The question will be through the Sudanese embassy in Kampala.
Foreign Ministry spokesman, Ambassador Ali Al-Sadiq said in press statements yesterday that the travel of the President is not linked with the Ugandan stance, affirming that certain factors dictate the travel not including the Ugandan President's statement.
Al-Sadiq added that if Uganda stuck to its stance supporting the ICC arrest warrant that means that it violated the AU decision, adding that all African countries must adhere to AU decisions and any state that doesn’t do that is breaking the African consensus.
Foreign Ministry spokesman concluded that the Ugandan regime should be reminded about their massacring of the Acholi people in Northern Uganda, before talking about justice.
Governmental sources described Uganda stances as swinging and undecided while warned of any intention to get out from the AU decision which called on all African countries not to cooperate with the ICC with regard to its fabricated allegations against President Al-Bashir.
The Sudanese Foreign Ministry is reserved in responding officially against the Ugandan stances but the Ministry spokesman had condemned in a previous statements, a similar stance of State of Botswana.
The Ugandan State Minister for International Relations Okello Oryem had said in a press conference, “Till Al Bashir comes here I could not tell whether he could be arrested or not”, adding, “Let us wait for Al-Bashir to arrive here and we will see which action will be action,” explaining that the said issue is up to the Inspector General of Police to take action.
The media in the area says that President Al-Bashir intends to attend a meeting on the international affairs called “Smart Partnership Business Conference”.
The ICC General Prosecutor Luis Ocampo said that Uganda has obligation to cooperate with the said Court indicating that the case of South Africa where the President Al-Bashir did not attend the swearing-in of President Jacob Zuma last May adding.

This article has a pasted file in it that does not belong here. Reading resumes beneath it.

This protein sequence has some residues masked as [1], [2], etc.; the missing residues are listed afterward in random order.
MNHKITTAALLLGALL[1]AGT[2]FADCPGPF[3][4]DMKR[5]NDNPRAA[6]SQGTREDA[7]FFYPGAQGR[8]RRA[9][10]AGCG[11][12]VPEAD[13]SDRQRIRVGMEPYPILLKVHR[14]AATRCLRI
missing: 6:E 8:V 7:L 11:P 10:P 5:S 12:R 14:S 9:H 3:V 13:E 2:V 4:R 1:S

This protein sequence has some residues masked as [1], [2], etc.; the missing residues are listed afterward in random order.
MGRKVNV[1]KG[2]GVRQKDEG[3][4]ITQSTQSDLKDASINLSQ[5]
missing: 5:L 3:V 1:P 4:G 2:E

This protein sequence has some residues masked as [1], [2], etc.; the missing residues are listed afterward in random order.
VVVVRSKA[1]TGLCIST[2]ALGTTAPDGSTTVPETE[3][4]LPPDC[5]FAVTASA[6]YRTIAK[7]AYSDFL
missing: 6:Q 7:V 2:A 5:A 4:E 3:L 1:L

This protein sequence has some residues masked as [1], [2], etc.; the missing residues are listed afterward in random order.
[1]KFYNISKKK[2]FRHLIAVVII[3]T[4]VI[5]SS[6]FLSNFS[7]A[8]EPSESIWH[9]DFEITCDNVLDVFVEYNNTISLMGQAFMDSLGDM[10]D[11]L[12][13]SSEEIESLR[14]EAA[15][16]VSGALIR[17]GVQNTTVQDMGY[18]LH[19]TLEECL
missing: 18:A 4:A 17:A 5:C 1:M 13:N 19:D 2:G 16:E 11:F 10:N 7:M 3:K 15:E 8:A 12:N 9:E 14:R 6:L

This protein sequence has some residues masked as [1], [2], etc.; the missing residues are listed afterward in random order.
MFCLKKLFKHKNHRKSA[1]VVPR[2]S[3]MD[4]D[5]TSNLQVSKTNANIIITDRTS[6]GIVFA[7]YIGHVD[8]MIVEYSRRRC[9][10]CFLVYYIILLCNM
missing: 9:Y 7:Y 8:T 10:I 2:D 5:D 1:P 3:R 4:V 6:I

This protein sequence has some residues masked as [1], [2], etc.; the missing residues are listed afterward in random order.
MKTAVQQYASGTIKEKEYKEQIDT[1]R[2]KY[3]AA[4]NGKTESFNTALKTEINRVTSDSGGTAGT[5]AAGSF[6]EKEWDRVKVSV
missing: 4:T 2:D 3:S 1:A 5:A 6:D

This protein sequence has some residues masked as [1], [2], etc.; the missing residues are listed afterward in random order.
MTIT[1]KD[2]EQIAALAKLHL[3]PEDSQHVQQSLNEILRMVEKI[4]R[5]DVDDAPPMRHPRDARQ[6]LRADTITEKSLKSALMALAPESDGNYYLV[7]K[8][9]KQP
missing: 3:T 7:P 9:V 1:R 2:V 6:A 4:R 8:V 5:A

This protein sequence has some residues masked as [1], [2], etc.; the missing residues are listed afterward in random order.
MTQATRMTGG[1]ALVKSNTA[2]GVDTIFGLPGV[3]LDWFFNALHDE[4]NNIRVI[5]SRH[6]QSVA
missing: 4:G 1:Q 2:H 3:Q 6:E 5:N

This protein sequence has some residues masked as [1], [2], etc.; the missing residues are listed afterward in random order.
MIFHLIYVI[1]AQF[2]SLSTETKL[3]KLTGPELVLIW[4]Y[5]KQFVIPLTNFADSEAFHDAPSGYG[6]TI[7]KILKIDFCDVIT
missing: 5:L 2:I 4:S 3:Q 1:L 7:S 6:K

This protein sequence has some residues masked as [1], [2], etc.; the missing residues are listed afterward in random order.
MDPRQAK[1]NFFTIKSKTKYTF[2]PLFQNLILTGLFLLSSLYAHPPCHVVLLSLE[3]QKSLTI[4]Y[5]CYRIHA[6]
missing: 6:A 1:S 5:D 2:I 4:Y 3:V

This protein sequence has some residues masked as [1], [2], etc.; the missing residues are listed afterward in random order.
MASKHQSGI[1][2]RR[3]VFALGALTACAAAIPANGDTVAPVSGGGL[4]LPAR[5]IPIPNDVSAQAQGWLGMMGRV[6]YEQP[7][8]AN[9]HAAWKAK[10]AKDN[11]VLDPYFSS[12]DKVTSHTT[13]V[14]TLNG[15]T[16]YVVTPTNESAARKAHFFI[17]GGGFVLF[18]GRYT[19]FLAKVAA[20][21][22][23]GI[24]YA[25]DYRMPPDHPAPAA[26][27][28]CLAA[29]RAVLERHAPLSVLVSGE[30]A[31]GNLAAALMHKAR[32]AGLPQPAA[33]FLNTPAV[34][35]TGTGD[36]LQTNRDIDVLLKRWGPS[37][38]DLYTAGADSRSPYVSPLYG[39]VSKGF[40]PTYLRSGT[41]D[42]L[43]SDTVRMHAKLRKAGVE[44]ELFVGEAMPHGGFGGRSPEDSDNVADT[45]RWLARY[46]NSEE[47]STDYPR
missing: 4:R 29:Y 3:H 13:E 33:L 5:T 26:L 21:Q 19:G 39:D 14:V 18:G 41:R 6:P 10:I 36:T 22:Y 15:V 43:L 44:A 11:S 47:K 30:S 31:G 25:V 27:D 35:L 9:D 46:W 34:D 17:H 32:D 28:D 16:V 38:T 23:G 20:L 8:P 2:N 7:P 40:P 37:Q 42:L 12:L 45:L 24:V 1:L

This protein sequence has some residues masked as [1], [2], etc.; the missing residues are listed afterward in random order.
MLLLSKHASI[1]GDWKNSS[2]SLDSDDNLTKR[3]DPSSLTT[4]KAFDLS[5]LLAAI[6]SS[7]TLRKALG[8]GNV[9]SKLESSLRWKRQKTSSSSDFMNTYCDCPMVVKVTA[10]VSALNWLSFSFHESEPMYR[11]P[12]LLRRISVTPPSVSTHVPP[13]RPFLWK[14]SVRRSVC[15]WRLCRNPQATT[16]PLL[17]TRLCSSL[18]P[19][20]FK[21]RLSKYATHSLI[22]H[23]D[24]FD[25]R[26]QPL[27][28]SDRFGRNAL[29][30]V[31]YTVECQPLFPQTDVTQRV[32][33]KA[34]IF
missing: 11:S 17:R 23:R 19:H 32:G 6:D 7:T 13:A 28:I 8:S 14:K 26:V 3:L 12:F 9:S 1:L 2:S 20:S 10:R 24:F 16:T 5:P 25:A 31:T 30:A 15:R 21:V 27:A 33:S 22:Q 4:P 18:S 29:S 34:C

“It’s a legal obligation and a court decision and Uganda and South Africa and 30 other states have a legal obligation on the said issue.”
UPDATE: From Sudan Tribune, Wednesday 15 July 2009: Uganda president apologizes to Sudan’s Bashir over ICC remarks: SUNA -- July 14, 2009 (KHARTOUM) — The Ugandan president Yoweri Musievini phoned his Sudanese counterpart Omer Hassan Al-Bashir over remarks made by one of his cabinet ministers on cooperation with the International Criminal Court (ICC) for his arrest.
UGANDAN rebel leader Joseph Kony will never sign a peace agreement so international efforts should focus instead on arresting him, the International Criminal Court prosecutor said.
The Hague-based ICC has indicted Kony and other leaders of the Lord's Resistance Army (LRA) for war crimes in a brutal, two-decade rebellion that began in north Uganda but has spilled into south Sudan, east Congo and Central African Republic.
ICC prosecutor Luis Moreno-Ocampo said late on Monday that past mediation efforts in 2007 and 2004 had failed and served only to allow Kony to recruit and re-arm.
"This is a fantasy, Kony will never make peace," he said in the interview with Reuters and BBC. "When he is weak, he goes for peace negotiation. Then he gets money, he gets food, he buys weapons and he attacks again. How many times will he cheat?"
Kony, a self-styled prophet, has said he will surrender only if the ICC warrants are withdrawn.
Following a Ugandan-led assault on LRA camps in eastern Democratic Republic of Congo (DRC) late last year, the rebels have carried out numerous reprisal attacks on civilians, killing more than 1,000 and capturing thousands more.
"The retaliation shows that Kony has to be arrested," Moreno-Ocampo said. "They tried the Juba talks (in 2007), they offered him everything and he refused."
Uganda said Monday it would arrest Sudanese President Omar al-Bashir if he enters the country, an unusual stance after a summit of African leaders denounced the international arrest warrant against al-Bashir.
Henry Oryem Okello, Uganda's minister for international affairs, spoke after meeting with the International Criminal Court's chief prosecutor, Luis Moreno Ocampo, in Kampala.
"It is a legal obligation for Uganda to arrest Bashir if he comes to Uganda," Ocampo said.
The government has defended the position taken by the Assembly of African Heads of States and governments in Sirte, Libya that no African country in the African Union should assist the International Criminal Court in the arrest of Sudan President, Omar El Bashir whom ICC has indicted for several offences.